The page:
At CMJ ’07, I made my way to Brooklyn club Southpaw to catch Kevin Devine on a singer-songwriter bill. Before him was Andy Hull, a name unfamiliar to me—until I heard him sing and recognized him instantly as the frontman for Manchester Orchestra. Their debut full-length, I’m Like a Virgin Losing a Child, did not leave my CD rotation for an entire year; it’s that good. Driving beats and Hull’s unique, reedy voice make for an indie rock lover’s dream. With a full band backing him up, Hull can only be more commanding. (www.myspace.com/manchesterorchestra)

Okkervil River | 03.20, 1 a.m. – The Parish
Austin-based Okkervil River’s latest, The Stand In, has received critical acclaim everywhere, from Entertainment Weekly to The New York Times. Frontman Will Scheff has a plaintive yet rich voice; the songs are instantly captivating, drum-along numbers. I haven’t seen the band in a good six or so years; the live show can only have improved in that time. As for the music, well, these are songs that won’t quickly leave your head—and that’s a good thing. (www.myspace.com/okkervilriver)

The Pains of Being Pure at Heart | 03.20, 11 p.m. – Emo’s Jr.
Their fast-driving, dance-inducing, blink-and-they’re-over songs take me back to the days when ’80s New Wave gave way to ’90s indie rock. The music’s tightly woven and up front, the vocals secondary, pushed down. Though it’s not the most original thing you’ve heard, it’s not derivative, either. Expect a high-energy live show. (www.myspace.com/thepainsofbeingpureatheart)

Pete & the Pirates | 03.19, 1 a.m. – Wave Rooftop; 03.20, 7:45 p.m. – Cedar Street Courtyard
What is it about British bands and their definitive sound? All the way from Reading in the U.K. is this quintet of chaps who recall post-punk bands such as the Buzzcocks. The music’s driving and straightforward, lyrics delivered a lá Adam and the Ants—in other words, there’s a definite mid-’80s vibe going on—leading me to picture the energetic intensity of a Futureheads show. (www.myspace.com/peteandthepirates)

Ra Ra Riot | 03.21, 1 a.m. – The Parish
Thanks to some early blog love, this New York band has really blown up, and with good reason: their music’s a nice blend of sounds, instantly engaging. Debut The Rhumb Line, released on both Barsuk and V2, has garnered praise on both sides of the Big Pond, and led to tours with such notables as Death Cab for Cutie and the Cold War Kids. It’s simple and not all that challenging, but also comfortable as an old friend. (www.myspace.com/rarariot)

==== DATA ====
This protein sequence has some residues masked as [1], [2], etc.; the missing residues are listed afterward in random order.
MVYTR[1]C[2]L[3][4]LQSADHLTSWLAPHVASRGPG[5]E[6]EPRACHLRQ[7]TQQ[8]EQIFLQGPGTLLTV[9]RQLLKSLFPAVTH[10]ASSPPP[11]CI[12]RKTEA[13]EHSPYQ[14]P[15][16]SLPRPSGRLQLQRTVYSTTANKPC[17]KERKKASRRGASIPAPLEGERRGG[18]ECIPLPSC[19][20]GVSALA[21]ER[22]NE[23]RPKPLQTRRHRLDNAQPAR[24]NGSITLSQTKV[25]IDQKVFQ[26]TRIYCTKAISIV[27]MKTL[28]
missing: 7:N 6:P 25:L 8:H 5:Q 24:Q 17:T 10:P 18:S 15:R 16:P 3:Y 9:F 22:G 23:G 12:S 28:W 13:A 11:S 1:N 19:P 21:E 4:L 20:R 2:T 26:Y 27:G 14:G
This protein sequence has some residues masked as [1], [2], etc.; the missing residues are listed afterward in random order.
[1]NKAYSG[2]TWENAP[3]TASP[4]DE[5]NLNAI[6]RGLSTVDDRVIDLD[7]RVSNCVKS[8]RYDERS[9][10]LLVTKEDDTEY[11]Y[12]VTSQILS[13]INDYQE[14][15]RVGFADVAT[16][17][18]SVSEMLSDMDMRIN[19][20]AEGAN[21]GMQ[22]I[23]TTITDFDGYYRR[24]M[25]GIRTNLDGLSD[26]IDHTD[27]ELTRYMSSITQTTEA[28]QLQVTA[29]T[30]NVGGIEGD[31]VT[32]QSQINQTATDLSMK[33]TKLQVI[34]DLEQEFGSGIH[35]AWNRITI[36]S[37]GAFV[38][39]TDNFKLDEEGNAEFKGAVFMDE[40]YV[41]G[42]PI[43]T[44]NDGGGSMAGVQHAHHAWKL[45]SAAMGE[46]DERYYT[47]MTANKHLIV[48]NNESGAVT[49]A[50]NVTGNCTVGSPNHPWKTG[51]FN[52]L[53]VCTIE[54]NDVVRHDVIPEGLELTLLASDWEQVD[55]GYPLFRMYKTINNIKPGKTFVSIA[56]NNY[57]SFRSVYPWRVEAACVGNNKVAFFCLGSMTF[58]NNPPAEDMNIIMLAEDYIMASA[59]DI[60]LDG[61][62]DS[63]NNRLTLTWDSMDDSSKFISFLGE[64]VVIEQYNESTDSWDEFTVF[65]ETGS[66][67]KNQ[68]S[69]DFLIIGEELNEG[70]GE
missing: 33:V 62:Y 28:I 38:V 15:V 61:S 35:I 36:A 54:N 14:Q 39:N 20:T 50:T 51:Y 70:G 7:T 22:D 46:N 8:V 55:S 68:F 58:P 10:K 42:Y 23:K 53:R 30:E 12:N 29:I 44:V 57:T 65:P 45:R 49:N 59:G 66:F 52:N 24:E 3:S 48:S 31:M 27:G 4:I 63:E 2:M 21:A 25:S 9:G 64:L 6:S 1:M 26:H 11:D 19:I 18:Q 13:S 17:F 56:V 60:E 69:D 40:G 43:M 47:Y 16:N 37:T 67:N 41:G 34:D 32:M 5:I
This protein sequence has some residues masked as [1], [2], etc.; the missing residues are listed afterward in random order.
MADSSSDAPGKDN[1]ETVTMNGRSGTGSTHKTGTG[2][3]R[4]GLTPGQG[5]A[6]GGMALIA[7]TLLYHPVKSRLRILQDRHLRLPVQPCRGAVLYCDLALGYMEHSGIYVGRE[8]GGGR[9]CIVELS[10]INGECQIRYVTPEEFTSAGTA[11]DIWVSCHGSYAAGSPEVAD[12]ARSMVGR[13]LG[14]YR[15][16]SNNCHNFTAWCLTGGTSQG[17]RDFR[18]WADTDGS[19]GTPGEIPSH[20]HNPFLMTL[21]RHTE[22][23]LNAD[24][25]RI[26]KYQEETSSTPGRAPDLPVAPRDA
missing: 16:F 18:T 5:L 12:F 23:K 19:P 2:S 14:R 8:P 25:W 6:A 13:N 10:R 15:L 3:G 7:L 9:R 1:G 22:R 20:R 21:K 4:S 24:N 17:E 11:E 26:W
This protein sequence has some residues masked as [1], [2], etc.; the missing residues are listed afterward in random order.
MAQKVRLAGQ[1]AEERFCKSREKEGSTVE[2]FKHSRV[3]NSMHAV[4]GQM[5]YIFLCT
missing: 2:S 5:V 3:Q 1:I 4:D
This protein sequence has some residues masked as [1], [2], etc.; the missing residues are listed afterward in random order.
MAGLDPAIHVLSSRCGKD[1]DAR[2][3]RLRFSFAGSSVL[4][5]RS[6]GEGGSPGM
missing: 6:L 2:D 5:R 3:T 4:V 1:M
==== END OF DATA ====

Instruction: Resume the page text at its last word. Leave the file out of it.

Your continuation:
Scotland Yard Gospel Choir | 03.21, 8:30 p.m. – Smokin’ Music
How is it that I have gone all this time without seeing Chicago’s Scotlard Yard Gospel Choir? It’s high time I remedied that. Their high-octane, uplifting songs inspire foot-tapping; the music seems like something that would unite an audience. They call themselves a chamber-y, folky pop band—an apt description if you really must put a label on it. (www.myspace.com/scotlandyardgospelchoir)

sxsw_seabird.jpgSeabird | 03.18, 1 a.m. – Wave
Seabird were supposed to play Cicero’s last fall but, due to illness, were forced to cancel. I’ve harbored a bit of a grudge ever sense; I was really looking forward to seeing them. Looks like SXSW is going to be my chance. Their EMI debut Til We See the Shore is one of my favorite releases of 2008, the perfect blend of yearning singer-songwriter and indie rock band. The Cincinnati-based EMI trio write stark, inviting tunes; fronted by the classic-sounding vocals of Aaron Morgan, Seabird is definitely one to watch. (www.myspace.com/seabird)

The Subjects | 03.21, 9 p.m. – Submerged
I’ve caught this NYC quartet at Cicero’s a couple of times over the past six months and, well, color me impressed. They’re from Brooklyn, they’re talented, and they’re super nice. (I realize the last point isn’t required for being a good band; however, it certainly does help.) On stage, you can tell the guys are having a good time—and that enthusiasm extends to the audience. Mellow becomes poppy so seamlessly, the energy is palpable. (www.myspace.com/thesubjects)

Via Audio | 03.19, 1 a.m. – Habana Calle 6 Patio
Inviting male-female vocals blend softly over pointed, memorable guitar lines, lending this NYC/Brooklyn band an air of individuality; when the voices merge, the effect is only heightened. Probably not the best 1 a.m. band (I still maintain those bands need to be loud and fast, to keep us awake after a long day on our feet), but one that will tap its audience. (www.myspace.com/viaaudio) | Laura Hamlett

About Laura Hamlett 467 Articles
Laura Hamlett is the Managing Editor of PLAYBACK:stl. In a past life, she was also a music publicist and band manager. Besides music, books, and other forms of popular culture, she's a fan of the psychology behind true crime and violent criminals. Ask her about mass murder...if you dare.